World news wrapup: 3 November 2016

We take a look at pharmacy news from around the world

Minnesota, US: The Minnesota State Pharmacy Board is proposing new rules which would prohibit pharmacies from requiring pharmacists to work more than 12 hours straight in a day, the Mankato Free Press reports.

The new rule, which would also allow pharmacists a 30-minute break if they work more than six hours in a row, is aimed at reducing errors caused by pharmacist fatigue.

“Basically there have been studies done in related professions that have showed the likelihood of errors goes up in high-pressure intense working conditions of health care, and we think that’s exactly what’s happening in pharmacies these days,” said Cody Wiberg, executive director of the Minnesota Board of Pharmacy.

The Free Press reports that there has been opposition to the move from stakeholders including large chain pharmacies, with CVS Health submitting, for example, that pharmacists should continue to manage their own work schedules.

Some pharmacists interviewed by the outlet expressed concern about how the new rule could work in smaller pharmacies in particular, which might only have one pharmacist at work at any given time.

“If the banker leaves, the bank doesn’t shut down,” Brent Blair, owner and usually the only pharmacist at Trail Creek Health Center Pharmacy, said. “You get between a rock and a hard place.”


Hull, UK: An attempted robber and former boxer got more than he bargained for when he attempted to rob a Boots pharmacy in Hull: four female pharmacy staff managed to restrain him until police arrived.

HotNews reports that Michael Newton, a former boxer who had recently relapsed into a heroin addiction, entered the pharmacy, went to the dispensary and attempted to steal from the till.

But the store’s manager shoved Newton and shouted, “Oi, stop!” She threatened him with a bin lid and was soon joined by three colleagues and eventually a male passerby.

Newton was wrestled to the ground and restrained until police arrived shortly afterwards.

Pharmacist Ru Ong said, “The manager tried to stop him and they struggled back and forth, but she just would not allow him to get away.

“He was struggling and swinging his elbows, but we kept hold of his jacket so he would not get away.”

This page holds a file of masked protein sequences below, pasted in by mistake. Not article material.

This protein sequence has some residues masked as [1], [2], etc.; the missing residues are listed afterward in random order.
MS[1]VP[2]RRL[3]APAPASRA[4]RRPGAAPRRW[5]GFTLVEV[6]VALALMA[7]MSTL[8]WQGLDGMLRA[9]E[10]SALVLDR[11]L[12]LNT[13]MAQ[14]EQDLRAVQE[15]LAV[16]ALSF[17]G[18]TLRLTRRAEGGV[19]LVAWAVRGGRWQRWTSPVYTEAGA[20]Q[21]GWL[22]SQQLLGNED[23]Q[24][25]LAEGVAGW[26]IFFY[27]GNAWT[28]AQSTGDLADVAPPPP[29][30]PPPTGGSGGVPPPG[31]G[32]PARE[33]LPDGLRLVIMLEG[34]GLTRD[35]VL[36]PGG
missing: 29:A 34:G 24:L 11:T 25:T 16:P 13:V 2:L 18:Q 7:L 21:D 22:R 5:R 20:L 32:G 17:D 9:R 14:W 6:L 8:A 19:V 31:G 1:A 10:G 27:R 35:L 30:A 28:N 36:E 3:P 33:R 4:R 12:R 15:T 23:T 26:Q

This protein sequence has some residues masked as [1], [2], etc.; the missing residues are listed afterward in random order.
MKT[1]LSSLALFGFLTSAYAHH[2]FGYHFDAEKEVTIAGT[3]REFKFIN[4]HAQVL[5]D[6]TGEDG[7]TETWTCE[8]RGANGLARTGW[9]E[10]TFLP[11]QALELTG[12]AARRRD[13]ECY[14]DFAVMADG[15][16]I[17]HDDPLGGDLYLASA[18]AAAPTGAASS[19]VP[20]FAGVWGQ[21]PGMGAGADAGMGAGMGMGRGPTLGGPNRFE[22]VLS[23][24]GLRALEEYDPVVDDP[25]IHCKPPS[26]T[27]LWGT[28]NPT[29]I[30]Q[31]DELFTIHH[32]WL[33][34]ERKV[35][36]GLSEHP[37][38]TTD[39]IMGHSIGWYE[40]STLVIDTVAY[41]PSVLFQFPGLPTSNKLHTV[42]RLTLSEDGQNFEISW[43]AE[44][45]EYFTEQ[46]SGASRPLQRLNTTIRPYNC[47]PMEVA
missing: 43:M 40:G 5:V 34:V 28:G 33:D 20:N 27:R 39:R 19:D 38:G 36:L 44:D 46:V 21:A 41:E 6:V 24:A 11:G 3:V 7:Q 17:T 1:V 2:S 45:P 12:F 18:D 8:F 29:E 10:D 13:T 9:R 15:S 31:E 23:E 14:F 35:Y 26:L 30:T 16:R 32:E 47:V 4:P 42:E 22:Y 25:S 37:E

Image: YouTube


Iowa, US: Up to 700 patients at a Des Moines hospital could be affected by the actions of a pharmacy technician who stole opioids, Pharmacy Times reports.

Between late August and early October 2016 the technician, who has not been named, allegedly replaced solutions of fentanyl with saline while working at the Unity Point Methodist Medical Center.

This left as many as 700 patients being given either diluted medication, or saline alone.

A colleague alerted the hospital to the alleged thefts and the technician was placed on leave; he is now no longer employed there and he has cancelled his technician registration.

The hospital has alerted all 700 patients who were potentially affected.


UK: Only 41% of the students who sat the pharmacy registration examination in September passed the test, Chemist + Druggist reports.

The UK pharmacy magazine cites General Pharmaceutical Council statistics that show that of 660 candidates, only 269 passed.

In June, 95% of candidates passed and last September, the rate was 64%.

Pharmacy students last month planned a protest against the exam, which they said had set “unfair and unrealistic standards”.

A petition was also launched against the exam, citing “unrealistic calculations” expected of students.

Pre-reg tutor Mitesh Patel told C+D that the majority of students “found it difficult to even finish [the exam]” because the questions were “extremely long and bulky”.

“A lot of the students have become disheartened and demotivated after taking this exam,” Patel said.

Previous Women in pharmacy
Next Forum: Common poisons legislation

NOTICE: It can sometimes take awhile for comment submissions to go through, please be patient.

No Comment

Leave a reply